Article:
You have your way. I have my way. As for the right way, the correct way, and the only way, it does not exist.
— Friedrich Nietzsche
I am a perfectionist. Add to this trait the fact I like things to be done a certain way, then I imagine (actually, I know) I am hard to work with in a team situation. I am also quite anal at home when it comes to little tasks, like how to stack and wash dishes; my husband, on the other hand, is rather laissez-faire about these things. Chalk and cheese — it makes life interesting.
If I look back at my school years, it is obvious I have always been like this. I hated group assignments. If given the opportunity, I would always elect to work on my own. This way, any mistakes were my own fault, my grade wouldn’t potentially be dragged down if someone else was slack, and nobody could ‘ride’ off my grade. And — I got to do things my way.
Hand-in-hand with this is the fact I don’t particularly care for being told how to do things. Especially by those close to me … like my mother. She is very similar to me in that she thinks things should be done a certain way. The problem is, our ‘ways’ are quite different. I tend to dig my heels in, and she often ends by telling me (and anyone else who is around) that I ‘only like doing things my way’. Which is true. But so does she. A happy compromise is yet to be met and probably never will be. We are too similar.
Over the years, experience has taught (forced) me to chill out a little with regards to being perfect and with ‘my ways’.
Team-teaching is huge in most primary schools at the moment. You can not escape it unless you work in a single teacher school. I will not go in to all of the issues with the way this concept is interpreted and performed; I’ll save that for another post. But I will say, while I have been part of some extremely dysfunctional teams at times, I have also been part of some amazing teams. The former has been a monumental struggle, resulting in me just doing my own thing, out of pure frustration, while pretending to ‘toe the team line’. The latter has been a true learning experience; pedagogy changes constantly and working with someone who excels at a particular teaching strategy is an opportunity that should not be missed. Functional teams also significantly reduce a teacher’s workload, which is a good thing as long as everyone receives an equal reduction and the students are still the ones to gain the most.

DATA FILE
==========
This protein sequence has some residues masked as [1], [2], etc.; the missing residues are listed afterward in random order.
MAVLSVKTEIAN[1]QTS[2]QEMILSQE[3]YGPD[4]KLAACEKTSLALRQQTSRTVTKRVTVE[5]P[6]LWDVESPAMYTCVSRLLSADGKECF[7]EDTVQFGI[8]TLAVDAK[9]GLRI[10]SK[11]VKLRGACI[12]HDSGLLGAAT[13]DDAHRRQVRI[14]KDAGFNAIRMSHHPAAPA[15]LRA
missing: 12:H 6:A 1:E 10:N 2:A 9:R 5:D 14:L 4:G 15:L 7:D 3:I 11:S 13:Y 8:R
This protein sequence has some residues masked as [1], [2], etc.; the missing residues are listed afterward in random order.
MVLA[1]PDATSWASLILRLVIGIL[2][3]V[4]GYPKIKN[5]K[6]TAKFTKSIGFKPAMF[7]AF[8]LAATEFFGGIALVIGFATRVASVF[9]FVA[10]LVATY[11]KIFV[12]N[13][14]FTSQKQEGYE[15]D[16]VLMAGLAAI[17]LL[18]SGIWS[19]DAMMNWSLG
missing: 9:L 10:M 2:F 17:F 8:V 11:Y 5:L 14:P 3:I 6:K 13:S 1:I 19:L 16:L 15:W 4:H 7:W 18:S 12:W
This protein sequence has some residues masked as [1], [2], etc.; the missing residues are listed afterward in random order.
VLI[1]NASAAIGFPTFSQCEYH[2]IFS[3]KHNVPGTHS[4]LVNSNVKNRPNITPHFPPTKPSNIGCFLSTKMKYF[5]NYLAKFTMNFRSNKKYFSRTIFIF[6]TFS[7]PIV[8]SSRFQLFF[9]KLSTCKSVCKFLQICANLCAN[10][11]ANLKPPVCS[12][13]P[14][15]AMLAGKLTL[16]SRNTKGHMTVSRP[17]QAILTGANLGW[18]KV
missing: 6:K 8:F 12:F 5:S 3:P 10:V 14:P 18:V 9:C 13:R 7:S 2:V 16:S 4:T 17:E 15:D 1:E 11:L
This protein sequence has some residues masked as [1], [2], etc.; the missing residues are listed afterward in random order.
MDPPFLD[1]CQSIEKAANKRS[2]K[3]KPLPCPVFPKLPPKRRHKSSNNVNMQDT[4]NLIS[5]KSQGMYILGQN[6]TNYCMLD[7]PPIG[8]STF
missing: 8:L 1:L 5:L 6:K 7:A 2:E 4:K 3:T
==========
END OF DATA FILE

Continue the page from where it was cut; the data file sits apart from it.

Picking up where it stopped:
Dragon Boating has also played its part in reducing my need to be perfect and increasing my ability to feel like I am a functioning part of a team. As for right, wrong and only ways, while there are slight differences in style, if just one person in the boat does things ‘their own way’ then we aren’t moving anywhere fast. The same thing applies to all ‘team’ situations.
The other thing that struck me when I read Nietzsche’s quote was mathematics. At school we were only ever taught ONE way of solving algorithms and other mathematical problems. If we dared solve the problem a different way we were marked wrong, even if our end answer was correct. I coped with this quite well, the process was a good fit for me. Many years later, I undertook a 5-day professional learning course on mental computation. It was here that I learnt about multiple ways to solve different problems. I can not adequately describe how much I struggled with this at first but I loved it, so I persevered. The result was that my students who had previously struggled with the rigid ‘you have to do it this way’ method, ended up ‘getting it’ and achieving much improved results in Maths. One girl (who was known for mucking up during Maths in order to be sent out) even requested, on a regular basis, to stay in at lunch to continue to practise her Maths work.
So, while I still like certain things to be done in certain ways, these days I am much more open and flexible to new ways.
Sometimes it’s a struggle to ‘let go’, to ask for help or to take advice and constructive criticism on board . Not everything is necessarily going to work for me, or be useful, but being open to it is important.
I believe ‘the correct way’ does exist, but that it is fluid, flexible and relative to time and situation.
Most importantly, the ‘right way’ is the way that suits you.